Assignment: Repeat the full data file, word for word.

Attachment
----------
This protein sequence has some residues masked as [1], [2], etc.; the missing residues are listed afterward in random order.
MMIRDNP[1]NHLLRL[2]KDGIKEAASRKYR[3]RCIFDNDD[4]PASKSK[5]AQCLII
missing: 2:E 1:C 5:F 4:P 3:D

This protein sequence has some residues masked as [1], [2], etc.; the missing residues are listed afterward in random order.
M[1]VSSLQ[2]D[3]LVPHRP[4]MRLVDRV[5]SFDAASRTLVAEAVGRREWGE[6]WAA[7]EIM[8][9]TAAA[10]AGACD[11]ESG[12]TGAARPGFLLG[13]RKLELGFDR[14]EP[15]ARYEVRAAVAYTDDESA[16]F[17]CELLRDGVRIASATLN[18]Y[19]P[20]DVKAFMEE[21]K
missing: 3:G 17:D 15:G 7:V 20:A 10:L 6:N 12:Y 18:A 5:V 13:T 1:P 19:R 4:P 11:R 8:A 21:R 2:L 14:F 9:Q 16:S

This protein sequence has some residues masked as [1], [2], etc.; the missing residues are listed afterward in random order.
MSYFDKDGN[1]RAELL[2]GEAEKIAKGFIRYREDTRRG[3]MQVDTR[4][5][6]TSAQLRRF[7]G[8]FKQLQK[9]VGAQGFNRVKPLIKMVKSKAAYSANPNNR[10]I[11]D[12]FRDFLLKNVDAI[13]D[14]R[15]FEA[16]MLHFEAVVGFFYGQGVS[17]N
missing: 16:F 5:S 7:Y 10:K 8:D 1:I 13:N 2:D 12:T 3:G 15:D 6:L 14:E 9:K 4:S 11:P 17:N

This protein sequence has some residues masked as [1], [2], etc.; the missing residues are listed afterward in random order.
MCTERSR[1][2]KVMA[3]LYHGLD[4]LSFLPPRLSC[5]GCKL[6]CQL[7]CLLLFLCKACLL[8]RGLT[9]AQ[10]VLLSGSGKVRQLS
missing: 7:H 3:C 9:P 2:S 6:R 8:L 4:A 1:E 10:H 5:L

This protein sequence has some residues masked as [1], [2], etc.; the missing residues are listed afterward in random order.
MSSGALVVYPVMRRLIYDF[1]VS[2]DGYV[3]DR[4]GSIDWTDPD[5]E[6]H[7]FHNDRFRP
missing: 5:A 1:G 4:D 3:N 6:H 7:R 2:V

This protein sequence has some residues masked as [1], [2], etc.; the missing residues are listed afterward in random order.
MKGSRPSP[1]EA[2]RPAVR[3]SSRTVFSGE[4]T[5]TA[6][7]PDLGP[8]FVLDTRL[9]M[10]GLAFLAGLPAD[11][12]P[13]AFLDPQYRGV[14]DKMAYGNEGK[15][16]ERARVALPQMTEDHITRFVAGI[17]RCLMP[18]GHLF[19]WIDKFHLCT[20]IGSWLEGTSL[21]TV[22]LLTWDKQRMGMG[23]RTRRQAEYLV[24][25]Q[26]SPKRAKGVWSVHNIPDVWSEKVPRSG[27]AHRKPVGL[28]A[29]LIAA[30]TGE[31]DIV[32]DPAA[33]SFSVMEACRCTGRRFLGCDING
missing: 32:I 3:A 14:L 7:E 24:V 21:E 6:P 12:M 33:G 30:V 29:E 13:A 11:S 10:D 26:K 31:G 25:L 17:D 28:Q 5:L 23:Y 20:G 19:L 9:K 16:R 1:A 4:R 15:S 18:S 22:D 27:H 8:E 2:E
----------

This protein sequence has some residues masked as [1], [2], etc.; the missing residues are listed afterward in random order.
MMIRDNP[1]NHLLRL[2]KDGIKEAASRKYR[3]RCIFDNDD[4]PASKSK[5]AQCLII
missing: 2:E 1:C 5:F 4:P 3:D

This protein sequence has some residues masked as [1], [2], etc.; the missing residues are listed afterward in random order.
M[1]VSSLQ[2]D[3]LVPHRP[4]MRLVDRV[5]SFDAASRTLVAEAVGRREWGE[6]WAA[7]EIM[8][9]TAAA[10]AGACD[11]ESG[12]TGAARPGFLLG[13]RKLELGFDR[14]EP[15]ARYEVRAAVAYTDDESA[16]F[17]CELLRDGVRIASATLN[18]Y[19]P[20]DVKAFMEE[21]K
missing: 3:G 17:D 15:G 7:V 20:A 10:L 6:N 12:Y 18:A 5:V 13:T 1:P 19:R 4:P 11:R 8:A 21:R 2:L 14:F 9:Q 16:S

This protein sequence has some residues masked as [1], [2], etc.; the missing residues are listed afterward in random order.
MSYFDKDGN[1]RAELL[2]GEAEKIAKGFIRYREDTRRG[3]MQVDTR[4][5][6]TSAQLRRF[7]G[8]FKQLQK[9]VGAQGFNRVKPLIKMVKSKAAYSANPNNR[10]I[11]D[12]FRDFLLKNVDAI[13]D[14]R[15]FEA[16]MLHFEAVVGFFYGQGVS[17]N
missing: 16:F 5:S 7:Y 10:K 8:D 1:I 13:N 2:D 12:T 3:G 15:D 6:L 14:E 9:K 4:S 11:P 17:N

This protein sequence has some residues masked as [1], [2], etc.; the missing residues are listed afterward in random order.
MCTERSR[1][2]KVMA[3]LYHGLD[4]LSFLPPRLSC[5]GCKL[6]CQL[7]CLLLFLCKACLL[8]RGLT[9]AQ[10]VLLSGSGKVRQLS
missing: 7:H 3:C 9:P 2:S 6:R 8:L 4:A 1:E 10:H 5:L

This protein sequence has some residues masked as [1], [2], etc.; the missing residues are listed afterward in random order.
MSSGALVVYPVMRRLIYDF[1]VS[2]DGYV[3]DR[4]GSIDWTDPD[5]E[6]H[7]FHNDRFRP
missing: 5:A 1:G 4:D 3:N 6:H 7:R 2:V

This protein sequence has some residues masked as [1], [2], etc.; the missing residues are listed afterward in random order.
MKGSRPSP[1]EA[2]RPAVR[3]SSRTVFSGE[4]T[5]TA[6][7]PDLGP[8]FVLDTRL[9]M[10]GLAFLAGLPAD[11][12]P[13]AFLDPQYRGV[14]DKMAYGNEGK[15][16]ERARVALPQMTEDHITRFVAGI[17]RCLMP[18]GHLF[19]WIDKFHLCT[20]IGSWLEGTSL[21]TV[22]LLTWDKQRMGMG[23]RTRRQAEYLV[24][25]Q[26]SPKRAKGVWSVHNIPDVWSEKVPRSG[27]AHRKPVGL[28]A[29]LIAA[30]TGE[31]DIV[32]DPAA[33]SFSVMEACRCTGRRFLGCDING
missing: 32:I 3:A 14:L 7:E 24:V 21:E 6:P 12:M 33:G 30:V 29:E 13:A 11:S 10:D 26:K 31:G 25:L 17:D 28:Q 5:L 23:Y 20:G 19:L 9:K 16:R 1:A 4:R 15:S 18:S 22:D 27:H 8:E 2:E